At this point Tuesday afternoon, however, analysts seem to have gone overboard on fear and negativity. All the FANG stocks (save for Netflix) are up nicely after absorbing an opening bell hit. And NFLX shares seem to be stabilizing, to the point where at least one analyst urged investors to pick up shares on today’s big dip. Maybe the brouhaha surrounding those Netflix new subscriber numbers will ebb and investors will pay more attention to profits. As they should. We’ll wait and see. This stock is still too expensive in our book.
In the Oil patch
On other fronts, oil was a worry Monday, as per-barrel prices took a hit. But crude oil rebounded a bit today, although it’s currently off 7 cents bbl. for WTI and 15 cents bbl. for Brent. Oil bulls continue to worry. But in the intermediate term, the idiot governments of both Iran and Venezuela won’t be pumping or selling much oil, which should keep crude prices fairly high. Realistically, we don’t see much changing in that regard any time soon. Plus, there’s always that tendency of what’s left of Libya, post-Hillary Clinton, that can still pump oil in that currently ungoverned desert mess.
Some investor thoughts on the Trump/Putin summit hype
Wall Street in general looks okay Tuesday, at least as we write this piece. The Dow is up 53.74 points (0.21 percent), the S&P 500 is gaining 12.65 (0.44 percent) and the NASDAQ is up 52.89 points (0.68 percent).
True, these numbers don’t set the world on fire. But, given the headline risk savaging that greeted Monday’s Trump/Putin presser, you’d think Wall Street would hit that big SELL button en masse. But that failed to happen, indicating Wall Street A.) doesn’t care; and B.) has chosen to move along and leave fake conspiracy theories behind.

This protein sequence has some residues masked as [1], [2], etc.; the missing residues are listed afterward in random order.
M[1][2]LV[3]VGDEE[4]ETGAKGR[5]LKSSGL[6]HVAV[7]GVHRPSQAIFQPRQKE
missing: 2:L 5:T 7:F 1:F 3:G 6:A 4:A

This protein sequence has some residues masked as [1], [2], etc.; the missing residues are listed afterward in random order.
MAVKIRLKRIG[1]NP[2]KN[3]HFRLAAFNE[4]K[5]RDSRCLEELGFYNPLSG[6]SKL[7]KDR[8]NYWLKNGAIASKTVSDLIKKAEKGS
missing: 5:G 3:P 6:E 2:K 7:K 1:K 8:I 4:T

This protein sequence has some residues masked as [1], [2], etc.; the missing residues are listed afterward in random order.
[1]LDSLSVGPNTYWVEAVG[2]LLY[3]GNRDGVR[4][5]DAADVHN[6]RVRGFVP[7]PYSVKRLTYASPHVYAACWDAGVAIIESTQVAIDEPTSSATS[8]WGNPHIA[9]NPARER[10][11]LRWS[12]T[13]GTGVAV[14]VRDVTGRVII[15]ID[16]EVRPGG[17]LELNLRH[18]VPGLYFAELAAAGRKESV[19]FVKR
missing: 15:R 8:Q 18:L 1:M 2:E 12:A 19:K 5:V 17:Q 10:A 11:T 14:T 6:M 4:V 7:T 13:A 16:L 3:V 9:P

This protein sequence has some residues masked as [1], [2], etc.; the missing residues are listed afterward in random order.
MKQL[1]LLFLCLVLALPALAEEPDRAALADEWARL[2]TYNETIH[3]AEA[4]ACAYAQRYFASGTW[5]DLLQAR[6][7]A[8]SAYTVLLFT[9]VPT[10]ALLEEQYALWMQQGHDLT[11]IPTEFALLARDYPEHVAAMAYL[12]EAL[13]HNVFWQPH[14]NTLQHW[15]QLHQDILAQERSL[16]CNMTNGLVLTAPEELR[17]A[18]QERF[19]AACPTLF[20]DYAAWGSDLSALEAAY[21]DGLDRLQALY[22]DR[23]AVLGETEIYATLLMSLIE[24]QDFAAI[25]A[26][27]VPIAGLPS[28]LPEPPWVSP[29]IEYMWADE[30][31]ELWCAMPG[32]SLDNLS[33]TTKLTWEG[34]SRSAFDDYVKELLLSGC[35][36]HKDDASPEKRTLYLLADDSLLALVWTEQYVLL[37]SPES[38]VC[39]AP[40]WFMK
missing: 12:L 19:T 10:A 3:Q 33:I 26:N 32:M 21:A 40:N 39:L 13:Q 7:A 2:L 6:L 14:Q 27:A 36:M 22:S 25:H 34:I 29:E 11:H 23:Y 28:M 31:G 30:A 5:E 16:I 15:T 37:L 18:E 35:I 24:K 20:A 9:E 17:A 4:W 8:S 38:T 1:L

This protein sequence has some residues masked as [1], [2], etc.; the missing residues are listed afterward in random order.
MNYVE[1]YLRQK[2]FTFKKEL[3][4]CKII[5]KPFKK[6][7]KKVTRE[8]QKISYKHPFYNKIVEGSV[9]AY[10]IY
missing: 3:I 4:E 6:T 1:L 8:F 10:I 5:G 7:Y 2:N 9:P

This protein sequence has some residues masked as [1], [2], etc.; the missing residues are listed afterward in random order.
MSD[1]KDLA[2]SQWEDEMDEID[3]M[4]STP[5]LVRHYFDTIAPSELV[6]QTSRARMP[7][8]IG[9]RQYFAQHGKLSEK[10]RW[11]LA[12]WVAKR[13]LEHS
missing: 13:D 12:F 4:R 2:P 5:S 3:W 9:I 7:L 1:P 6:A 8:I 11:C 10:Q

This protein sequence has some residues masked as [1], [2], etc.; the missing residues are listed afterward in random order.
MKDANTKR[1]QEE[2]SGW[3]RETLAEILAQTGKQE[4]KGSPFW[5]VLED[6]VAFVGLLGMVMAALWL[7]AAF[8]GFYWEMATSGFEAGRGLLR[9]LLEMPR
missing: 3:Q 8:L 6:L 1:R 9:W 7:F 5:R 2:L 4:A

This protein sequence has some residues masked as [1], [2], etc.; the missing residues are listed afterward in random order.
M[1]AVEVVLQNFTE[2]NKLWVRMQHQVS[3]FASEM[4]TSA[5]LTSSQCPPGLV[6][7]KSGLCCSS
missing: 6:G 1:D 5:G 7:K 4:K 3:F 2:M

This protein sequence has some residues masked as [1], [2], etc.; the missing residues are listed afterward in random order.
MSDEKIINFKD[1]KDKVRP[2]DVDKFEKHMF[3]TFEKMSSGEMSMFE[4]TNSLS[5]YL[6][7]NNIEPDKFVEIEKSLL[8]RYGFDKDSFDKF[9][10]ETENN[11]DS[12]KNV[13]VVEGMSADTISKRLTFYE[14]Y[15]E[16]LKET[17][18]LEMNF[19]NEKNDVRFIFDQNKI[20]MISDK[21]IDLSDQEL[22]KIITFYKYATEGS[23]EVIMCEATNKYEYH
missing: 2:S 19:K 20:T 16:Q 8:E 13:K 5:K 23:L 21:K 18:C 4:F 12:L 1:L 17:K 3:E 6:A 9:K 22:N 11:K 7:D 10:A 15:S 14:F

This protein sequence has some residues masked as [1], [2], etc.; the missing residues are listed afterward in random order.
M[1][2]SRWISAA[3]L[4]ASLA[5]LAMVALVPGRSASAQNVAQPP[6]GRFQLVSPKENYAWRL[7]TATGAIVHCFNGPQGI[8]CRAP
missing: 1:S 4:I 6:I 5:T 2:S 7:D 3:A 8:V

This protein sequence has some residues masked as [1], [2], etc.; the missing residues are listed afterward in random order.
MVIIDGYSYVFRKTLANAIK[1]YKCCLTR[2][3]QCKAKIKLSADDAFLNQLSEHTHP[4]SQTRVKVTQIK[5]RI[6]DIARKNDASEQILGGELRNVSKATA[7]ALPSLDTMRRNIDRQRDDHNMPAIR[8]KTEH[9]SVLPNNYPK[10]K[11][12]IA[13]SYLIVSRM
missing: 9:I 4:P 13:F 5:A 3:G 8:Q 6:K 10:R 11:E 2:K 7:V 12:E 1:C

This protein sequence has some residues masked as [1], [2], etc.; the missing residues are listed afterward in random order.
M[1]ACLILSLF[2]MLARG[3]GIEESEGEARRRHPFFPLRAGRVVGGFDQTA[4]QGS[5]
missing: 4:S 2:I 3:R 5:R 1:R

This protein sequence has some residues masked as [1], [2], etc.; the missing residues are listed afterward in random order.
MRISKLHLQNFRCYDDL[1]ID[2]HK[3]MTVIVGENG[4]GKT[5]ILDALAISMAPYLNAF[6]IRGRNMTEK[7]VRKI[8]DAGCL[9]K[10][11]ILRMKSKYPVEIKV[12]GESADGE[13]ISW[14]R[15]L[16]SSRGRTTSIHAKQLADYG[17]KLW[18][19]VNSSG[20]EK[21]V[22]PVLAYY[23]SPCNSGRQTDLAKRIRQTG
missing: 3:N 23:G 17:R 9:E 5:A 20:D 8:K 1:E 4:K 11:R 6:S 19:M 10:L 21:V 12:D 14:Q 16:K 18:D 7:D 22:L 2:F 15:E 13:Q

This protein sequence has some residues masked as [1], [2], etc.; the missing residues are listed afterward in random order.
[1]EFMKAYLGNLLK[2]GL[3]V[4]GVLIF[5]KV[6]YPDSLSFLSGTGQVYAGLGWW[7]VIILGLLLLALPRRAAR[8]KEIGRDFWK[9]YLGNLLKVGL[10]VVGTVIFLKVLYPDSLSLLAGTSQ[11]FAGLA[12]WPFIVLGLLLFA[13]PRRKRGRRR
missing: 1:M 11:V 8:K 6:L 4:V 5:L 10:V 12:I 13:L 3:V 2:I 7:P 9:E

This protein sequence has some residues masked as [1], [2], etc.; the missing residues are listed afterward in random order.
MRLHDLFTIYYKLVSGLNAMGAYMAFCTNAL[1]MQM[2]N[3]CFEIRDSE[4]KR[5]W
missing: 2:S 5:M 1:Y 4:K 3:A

The press won’t let its latest anti-Trump memes go for awhile, which is probably just fine with the President. The hyperventilating provides useful cover for the Kavanaugh Supreme Court appointment to move on through. Plus, in the main, businesses continue to profit mightily as Trump continues to trash hundreds of needless, business-crippling Obama-era rules.
The media – and some businesses – continue to express apprehension with regard to the administration’s escalating and now worldwide tariff battle. Trump, however, is no Herbert Hoover. He regards these actions as short term negotiating leverage, not as a permanent anti-free trade regime.
A bullish course. For today, anyway
Of course, whether or not the President can control the tariff monster to produce the desired results remains to be seen. For now, however, most traders and investors continue to be bullish, at least near term. Current Q2 earnings numbers generally won’t be affected by the tariff battles. But Q3’s and Q4’s might. So we could see some wariness creep into trading patterns as autumn approaches.
For that reason, if we see signs of negativity creeping in late summer, we might want to start taking profits before Mr. Market decides to take them away again, like he did this past spring. Meanwhile, both Amazon’s apparent recovery after its Amazon Prime Day fumble, plus heavy buying in still hard hit Netflix shares despite that Netflix new subscriber tally fail show that this summer’s very weird bull market is not quite ready to say sayonara just yet. #
—Headline photo. Screen grab from NYSE video on the history of the exchange’s opening bell tradition.